So I’m still in education learning and just want to start getting a check list for tools to purchase soon. One thing I’ve never messed with is a drone. These prices are all over the place lol. So I figured why not ask the people I should be asking lol. So what drone is everyone using?
I asked the same question not long ago. Here is the thread.
Ok so take this with a hrain of salt (im studying drones right now) but from what i can tell if you go DJI you wont be disappointed.
As long as you’re Ok with it not taking off or flying in many areas…
Why is this? Again im new, didn’t act like i knew anything about it.
Never quite sure how this worked. With my EXO drone you can’t start up until you’re connected to 6 or more satellites. Never a problem just takes some time to connect. I wonder if DJI somehow signals your drone based on gps coordinates. That also makes me wonder if DJI can receive all the information from its drones including pictures? Make it kinda a spy drone for China?
I didn’t buy one simply for that reason (control of flight location).
Back to the OP. One of the questions you need to ask before buying is the camera. They all fly well and fairly easily but you want to have a good camera with image stabilization and zoom. Typical procedure is to take a video of the roof and extract frames after the fact.
Footnote: EXO sells a rebranded Hubsan drone. They are a US company but their customer service stinks. They few times I’ve tried to contact them they tried to sell me another drone. Original manual wasn’t even available online, I had to download a Hubsan manual. (fixed now EXO has their name plastered over a Hubsan manual).
Regardless of which drone you decide to get, before you start flying it for inspection purposes, be sure you first get your Part 107 UAS certificate.
I’m still flying the first drone I ever bought, a Yuneec Typhoon H, it still works great, but it’s getting old, and if I do decide to get another one, it’ll be either a DJI or Yuneec, I’ll cross that bridge when I get to it.
It’s the geofencing software/firmware, it won’t take off in restricted areas (including some areas that aren’t anywhere near an airport).
Look it up online, plenty of posts about the limitations.
This is true. Luckily for me, the only issues I have encountered were near military bases. I fly all around the Atlanta Airport with no problems, though authorization is required.
This is going to be location dependent of course. For me, I’ve never been kept from taking off. A few times I have had to click to accept a disclaimer of some sorts. Something about understanding I am in a restricted area or something and take full responsibility for my flight, yada, yada.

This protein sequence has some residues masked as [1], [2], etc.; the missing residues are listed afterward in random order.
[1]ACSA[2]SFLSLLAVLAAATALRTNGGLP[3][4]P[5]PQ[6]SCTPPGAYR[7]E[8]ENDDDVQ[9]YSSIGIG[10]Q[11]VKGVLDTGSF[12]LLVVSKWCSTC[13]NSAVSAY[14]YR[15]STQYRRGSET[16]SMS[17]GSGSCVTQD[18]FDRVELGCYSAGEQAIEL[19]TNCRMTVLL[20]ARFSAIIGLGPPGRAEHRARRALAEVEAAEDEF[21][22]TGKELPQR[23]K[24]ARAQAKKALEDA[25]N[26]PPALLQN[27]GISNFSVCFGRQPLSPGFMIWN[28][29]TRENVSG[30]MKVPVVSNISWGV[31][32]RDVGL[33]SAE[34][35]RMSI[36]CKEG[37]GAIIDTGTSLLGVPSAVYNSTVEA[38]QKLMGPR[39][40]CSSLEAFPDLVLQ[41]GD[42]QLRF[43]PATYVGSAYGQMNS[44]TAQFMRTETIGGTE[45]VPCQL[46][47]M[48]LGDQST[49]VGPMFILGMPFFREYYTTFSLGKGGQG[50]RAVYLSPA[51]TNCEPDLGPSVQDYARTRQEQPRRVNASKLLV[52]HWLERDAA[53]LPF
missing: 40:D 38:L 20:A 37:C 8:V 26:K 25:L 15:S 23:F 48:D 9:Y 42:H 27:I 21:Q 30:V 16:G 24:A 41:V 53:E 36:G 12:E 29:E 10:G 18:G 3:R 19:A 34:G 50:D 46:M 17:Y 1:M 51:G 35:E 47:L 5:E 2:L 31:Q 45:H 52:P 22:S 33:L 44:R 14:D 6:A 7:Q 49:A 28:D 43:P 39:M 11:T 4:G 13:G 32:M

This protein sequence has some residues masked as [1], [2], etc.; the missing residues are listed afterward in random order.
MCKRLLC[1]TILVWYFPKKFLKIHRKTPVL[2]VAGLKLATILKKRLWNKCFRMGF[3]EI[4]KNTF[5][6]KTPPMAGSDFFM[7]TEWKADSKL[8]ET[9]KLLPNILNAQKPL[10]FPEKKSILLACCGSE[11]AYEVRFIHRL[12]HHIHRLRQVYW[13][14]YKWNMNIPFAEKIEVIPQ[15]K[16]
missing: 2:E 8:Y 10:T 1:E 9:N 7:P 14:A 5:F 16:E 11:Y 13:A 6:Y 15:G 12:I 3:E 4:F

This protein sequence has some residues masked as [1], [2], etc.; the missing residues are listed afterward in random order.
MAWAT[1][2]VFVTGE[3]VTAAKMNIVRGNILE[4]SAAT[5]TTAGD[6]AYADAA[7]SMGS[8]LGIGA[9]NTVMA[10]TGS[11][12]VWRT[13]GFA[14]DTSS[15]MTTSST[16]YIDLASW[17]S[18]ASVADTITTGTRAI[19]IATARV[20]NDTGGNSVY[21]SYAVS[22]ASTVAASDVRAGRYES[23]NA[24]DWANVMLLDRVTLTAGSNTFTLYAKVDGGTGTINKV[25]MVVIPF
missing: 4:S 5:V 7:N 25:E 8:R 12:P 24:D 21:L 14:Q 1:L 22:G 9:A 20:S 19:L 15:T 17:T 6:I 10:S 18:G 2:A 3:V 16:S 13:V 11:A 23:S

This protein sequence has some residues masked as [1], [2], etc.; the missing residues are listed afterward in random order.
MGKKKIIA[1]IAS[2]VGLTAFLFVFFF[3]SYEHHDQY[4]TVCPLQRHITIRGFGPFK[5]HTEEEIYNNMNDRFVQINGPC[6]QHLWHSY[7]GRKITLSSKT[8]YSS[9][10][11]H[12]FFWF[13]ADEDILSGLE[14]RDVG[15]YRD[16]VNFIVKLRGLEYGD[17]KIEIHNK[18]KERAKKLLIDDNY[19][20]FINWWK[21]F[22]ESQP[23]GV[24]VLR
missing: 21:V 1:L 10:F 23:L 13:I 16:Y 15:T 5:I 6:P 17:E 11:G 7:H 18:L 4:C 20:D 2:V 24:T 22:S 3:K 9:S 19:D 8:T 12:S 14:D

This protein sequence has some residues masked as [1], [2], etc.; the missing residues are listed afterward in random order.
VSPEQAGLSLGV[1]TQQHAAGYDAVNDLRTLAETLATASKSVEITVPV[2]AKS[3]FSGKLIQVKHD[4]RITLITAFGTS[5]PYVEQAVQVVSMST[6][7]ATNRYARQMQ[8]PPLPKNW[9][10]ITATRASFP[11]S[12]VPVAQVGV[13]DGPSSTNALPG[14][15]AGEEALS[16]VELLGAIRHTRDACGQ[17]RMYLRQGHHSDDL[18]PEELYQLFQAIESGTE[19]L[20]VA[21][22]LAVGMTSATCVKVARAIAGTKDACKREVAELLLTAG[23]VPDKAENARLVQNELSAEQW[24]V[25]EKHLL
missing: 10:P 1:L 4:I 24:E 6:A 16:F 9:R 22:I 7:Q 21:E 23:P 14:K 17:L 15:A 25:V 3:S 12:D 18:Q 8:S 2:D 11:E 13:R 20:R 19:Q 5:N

A good place to get your education for passing the FAA Part 107 licensing exam: the King Schools (kingschools.com). They have been teaching private and commercial airplane pilots for decades, and now drone pilots. They speak plain English and will help you succeed with their online course for drone pilots.
This is a federal requirement if you plan on using a drone for your business. The exam is no walk in the park either, so be aware.
Keep in mind, you get what you pay for. As a new pilot be sure to find one with good obstacle avoidance. Another point is what @rkenney mentioned, a crappy camera will result in crappy pictures. The better the camera, the better the picture quality which comes at a higher price… You might want to look into a quality photo editing software to aid in tweeking pics that don’t turn out too good, at least until you learn how to take good pics on the fly.
As far as brand, that’s up to you. I have flown several, and they all handled about the same for the most part.
I have a DJI and have no problems with getting authorization to fly. The only time I had to wait over five minutes was when a former president was flying into the local airport. Shaking hands and kissing babies takes precedence over a roof inspection.
If I was a new inspector, a drone would not be top on my list. Drones have a place in HI’s but they not a substitute for getting on the roof. There are many types of ladders/accessories that reduce the risk when climbing a roof. IMO, hands on is the best way to inspect a roof.
I have the DJI Mavic Pro, and the Part 107 UAS certificate, I use it on occasion and mostly on high chimneys.
Learn to walk the roofs and if you are unsteady, get the roof ladder below. Now that I’m old and unsteady, I use them most of the time,
Also InterNACHI has a great course as well!
Definitely, will Mostly be used for steeper roofs and chimneys im unable to reach. I agree theres no comparison to walking the roof. Thanks for your feedback